Mick Ronson didn’t have ego for stardom
Spiders From Mars guitarist Mick Ronson didn’t have the ego required to become a star in his own right, says producer Ken Scott.
Scott worked with David Bowie and the band on iconic album The Rise and Fall of Ziggy Stardust and the Spiders From Mars, which was release 40 years ago today.
When Bowie moved on Ronson failed to capitalise on his own acclaim to the extend many think he could have done – but the producer says that’s not a bad reflection on the guitarist.
Scott tells Gibson.com: “One has to have a certain ego to be a frontman, and I don’t think Ronno had that ego. And I don’t mean that in a negative way.
“Generally speaking – and I want to stress this is a generalisation – musicians have particular personalities relating to their instruments and to the role they play.
“A bass player tends to have a personality that’s different from the personality of a drummer, and so on. There’s a trait peculiar to a frontman, a lead singer, that Ronno definitely didn’t have.”
Scott recalls Ronson recorded his acclaimed solo on Moonage Daydream in one take: “My recollection is that there had been no discussion beforehand regarding what it should be. It was more like, ‘Okay, it’s time to do it,’ and he just played it. David and I just went, ‘Wow!’ Whether or not Ronno had spent time working on it at hime is something I can’t answer.”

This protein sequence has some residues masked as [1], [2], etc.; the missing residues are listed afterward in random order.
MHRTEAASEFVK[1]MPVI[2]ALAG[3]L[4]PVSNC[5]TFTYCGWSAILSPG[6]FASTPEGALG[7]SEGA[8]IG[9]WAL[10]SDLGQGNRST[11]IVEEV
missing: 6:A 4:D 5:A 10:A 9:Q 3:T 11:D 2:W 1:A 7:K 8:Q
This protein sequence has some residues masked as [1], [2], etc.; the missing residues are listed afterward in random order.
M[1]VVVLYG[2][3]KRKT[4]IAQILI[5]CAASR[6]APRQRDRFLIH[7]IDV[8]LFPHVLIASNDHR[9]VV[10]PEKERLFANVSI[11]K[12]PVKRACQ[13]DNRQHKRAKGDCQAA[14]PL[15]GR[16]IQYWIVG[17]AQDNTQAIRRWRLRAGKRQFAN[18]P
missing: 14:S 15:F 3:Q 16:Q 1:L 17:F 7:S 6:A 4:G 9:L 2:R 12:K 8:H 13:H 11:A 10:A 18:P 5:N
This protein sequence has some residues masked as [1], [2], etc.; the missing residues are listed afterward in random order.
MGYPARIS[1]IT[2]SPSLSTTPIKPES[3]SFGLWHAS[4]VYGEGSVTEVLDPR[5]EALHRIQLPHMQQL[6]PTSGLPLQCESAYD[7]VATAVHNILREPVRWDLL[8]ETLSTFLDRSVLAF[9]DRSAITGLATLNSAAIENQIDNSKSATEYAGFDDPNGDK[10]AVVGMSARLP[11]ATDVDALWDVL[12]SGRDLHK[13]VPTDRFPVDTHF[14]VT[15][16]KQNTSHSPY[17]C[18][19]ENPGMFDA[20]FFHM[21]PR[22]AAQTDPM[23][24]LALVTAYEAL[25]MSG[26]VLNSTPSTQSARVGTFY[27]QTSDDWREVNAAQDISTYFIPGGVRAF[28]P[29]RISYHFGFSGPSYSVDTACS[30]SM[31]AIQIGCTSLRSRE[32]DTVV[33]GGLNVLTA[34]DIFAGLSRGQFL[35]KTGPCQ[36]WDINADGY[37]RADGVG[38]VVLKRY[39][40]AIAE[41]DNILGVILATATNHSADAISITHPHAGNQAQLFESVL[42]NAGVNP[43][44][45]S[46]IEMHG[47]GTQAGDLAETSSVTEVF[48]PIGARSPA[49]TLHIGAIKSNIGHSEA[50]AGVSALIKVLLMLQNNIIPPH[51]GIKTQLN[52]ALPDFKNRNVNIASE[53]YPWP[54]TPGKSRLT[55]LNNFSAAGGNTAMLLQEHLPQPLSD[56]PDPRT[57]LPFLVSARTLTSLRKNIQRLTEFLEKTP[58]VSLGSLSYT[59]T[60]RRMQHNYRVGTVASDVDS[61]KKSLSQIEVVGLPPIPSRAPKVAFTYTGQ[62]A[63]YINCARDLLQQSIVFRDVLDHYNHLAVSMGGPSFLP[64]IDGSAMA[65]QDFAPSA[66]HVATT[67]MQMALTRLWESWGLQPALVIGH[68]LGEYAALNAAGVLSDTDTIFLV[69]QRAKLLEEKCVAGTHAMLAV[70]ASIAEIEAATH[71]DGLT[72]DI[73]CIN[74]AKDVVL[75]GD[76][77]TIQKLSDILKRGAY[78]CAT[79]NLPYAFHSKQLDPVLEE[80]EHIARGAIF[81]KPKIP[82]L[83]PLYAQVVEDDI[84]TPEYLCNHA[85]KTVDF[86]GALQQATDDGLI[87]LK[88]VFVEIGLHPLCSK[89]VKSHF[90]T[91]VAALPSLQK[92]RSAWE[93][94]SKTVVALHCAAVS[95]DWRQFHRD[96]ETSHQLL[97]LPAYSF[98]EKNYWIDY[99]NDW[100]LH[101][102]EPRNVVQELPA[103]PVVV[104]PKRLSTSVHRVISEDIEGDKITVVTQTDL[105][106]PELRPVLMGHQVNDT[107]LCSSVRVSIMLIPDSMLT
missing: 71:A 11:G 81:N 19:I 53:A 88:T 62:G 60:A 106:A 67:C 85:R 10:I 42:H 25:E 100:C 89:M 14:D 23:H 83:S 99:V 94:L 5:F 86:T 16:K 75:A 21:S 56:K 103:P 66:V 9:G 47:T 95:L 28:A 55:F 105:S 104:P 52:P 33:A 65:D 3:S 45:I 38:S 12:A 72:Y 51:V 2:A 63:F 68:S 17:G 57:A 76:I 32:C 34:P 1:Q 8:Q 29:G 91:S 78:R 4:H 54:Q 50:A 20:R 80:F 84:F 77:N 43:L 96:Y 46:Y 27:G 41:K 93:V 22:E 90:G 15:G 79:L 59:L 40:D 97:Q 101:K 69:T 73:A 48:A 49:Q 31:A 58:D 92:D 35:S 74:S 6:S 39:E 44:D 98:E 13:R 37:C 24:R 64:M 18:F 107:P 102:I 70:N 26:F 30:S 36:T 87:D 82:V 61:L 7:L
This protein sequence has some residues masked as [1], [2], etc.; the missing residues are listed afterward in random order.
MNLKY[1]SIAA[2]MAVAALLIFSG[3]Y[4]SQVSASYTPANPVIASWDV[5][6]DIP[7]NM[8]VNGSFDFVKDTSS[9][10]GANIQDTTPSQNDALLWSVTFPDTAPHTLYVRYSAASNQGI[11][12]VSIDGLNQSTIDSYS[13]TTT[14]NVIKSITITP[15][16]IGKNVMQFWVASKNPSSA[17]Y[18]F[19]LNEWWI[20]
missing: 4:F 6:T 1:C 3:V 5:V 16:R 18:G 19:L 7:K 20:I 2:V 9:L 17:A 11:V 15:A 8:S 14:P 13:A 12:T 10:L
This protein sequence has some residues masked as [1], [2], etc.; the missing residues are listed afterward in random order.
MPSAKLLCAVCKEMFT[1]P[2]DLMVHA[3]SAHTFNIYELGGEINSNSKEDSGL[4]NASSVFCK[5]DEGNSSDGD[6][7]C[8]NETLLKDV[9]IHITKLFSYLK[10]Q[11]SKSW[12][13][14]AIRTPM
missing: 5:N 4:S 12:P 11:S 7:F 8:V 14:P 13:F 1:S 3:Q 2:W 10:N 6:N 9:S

In the 1970s bands were under pressure to release a new album every six months, and rarely spent more than two weeks recording an LP. Scott says that’s one of the reasons people are still talking about albums like Ziggy Stardust four decades on.
“It made the cream rise to the top,” the producer reflects. “Only the best artists could keep it going. Just look at the material that came our from that period: Bowie, Elton John, the Who, and beyond.
“It’s amazing, the things we still listen to today that were made under that pressure. You were forced to make decisions quickly without second-guessing yourself. The quality of work was better as a result.”